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‘Political’ textbooks banned

‘Political’ textbooks banned

THE Ministry of Information plans to pull two study books from bookshelves across the country after receiving a letter from Education Minister Im Sethy saying that they contain unsuitable “political” content.

In a letter to Information Minister Khieu Kanharith dated July 5, Im Sethy requested that the general knowledge textbooks, compiled by a Cambodian author for exam preparation, be banned because of their apparent criticisms of Prime Minister Hun Sen and the ruling Cambodian People’s Party.

He said the ministry had discovered “unsuitable” passages on pages 146 and 147 of one book and on pages 100 and 101 of the second. He compared both volumes, penned by local author Pen Puthsphea, to “political leaflets”.

“The ministry would like Your Excellency to take action to prohibit the publishing or selling of the books or any documents that are not suitable, and take action fairly to manage the publishing and distribution of documents and books,” stated the letter, a copy of which was obtained by the Post.

According to photocopies of the offending paragraphs enclosed with the letter, the first textbook asks questions such as, “In the near future, will Cambodia be able to develop? Why?” and, “What do you think of the practice of human rights and freedom in Cambodian society?”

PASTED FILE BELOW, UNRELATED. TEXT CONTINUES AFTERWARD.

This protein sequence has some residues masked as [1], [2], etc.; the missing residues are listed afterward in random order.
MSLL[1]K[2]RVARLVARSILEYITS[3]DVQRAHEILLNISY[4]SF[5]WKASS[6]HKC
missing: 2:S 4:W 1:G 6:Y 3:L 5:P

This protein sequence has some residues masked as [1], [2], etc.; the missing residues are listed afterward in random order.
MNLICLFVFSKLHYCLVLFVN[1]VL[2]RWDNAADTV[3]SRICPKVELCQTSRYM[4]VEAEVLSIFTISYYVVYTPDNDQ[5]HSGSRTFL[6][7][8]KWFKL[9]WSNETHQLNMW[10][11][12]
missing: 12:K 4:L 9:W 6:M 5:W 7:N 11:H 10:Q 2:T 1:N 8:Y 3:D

The answer to the first question reads: “The government which is currently led by Prime Minister Hun Sen will not be able to lead Cambodia towards progress in the near future because corruption occurs from the top level of the government down to the local level, and law enforcement and the practice of human rights are still below zero.”

Khieu Kanharith could not be reached for comment yesterday. But in a hand-written notation in the margins of a copy of the letter, he ordered “all provincial and municipal information departments to collect the books and give a warning to the publisher of the book urgently”.

When contacted on Monday, the book’s author, Pen Puthsphea, said he had not received any communication directly from the Ministry of Education, but that he received a copy of Im Sethy’s letter last week from an acquaintance in Takeo province.

He denied that his materials contained criticism of the government.

“For the points the ministry has mentioned above, I have just responded to the real situation by including both pro and con ideas that are only my own answers to the questions,” he said.

Pen Puthsphea said the ministry’s attempt to have his book pulled from shelves was strange, since it had not previously attracted any complaints despite having been on sale since 2006. He said the move impinged on his right to free speech.

“It affects the right to publish and the right to express ideas, both of which are mentioned in the Cambodian Constitution,” he said. He added that he would be ready to explain himself to officials if further action was taken against him.

Ly Somony, a secretary of state at the Ministry of Education, said his ministry had the authority to initiate action against the publications, and that the Information Ministry would carry out the order.

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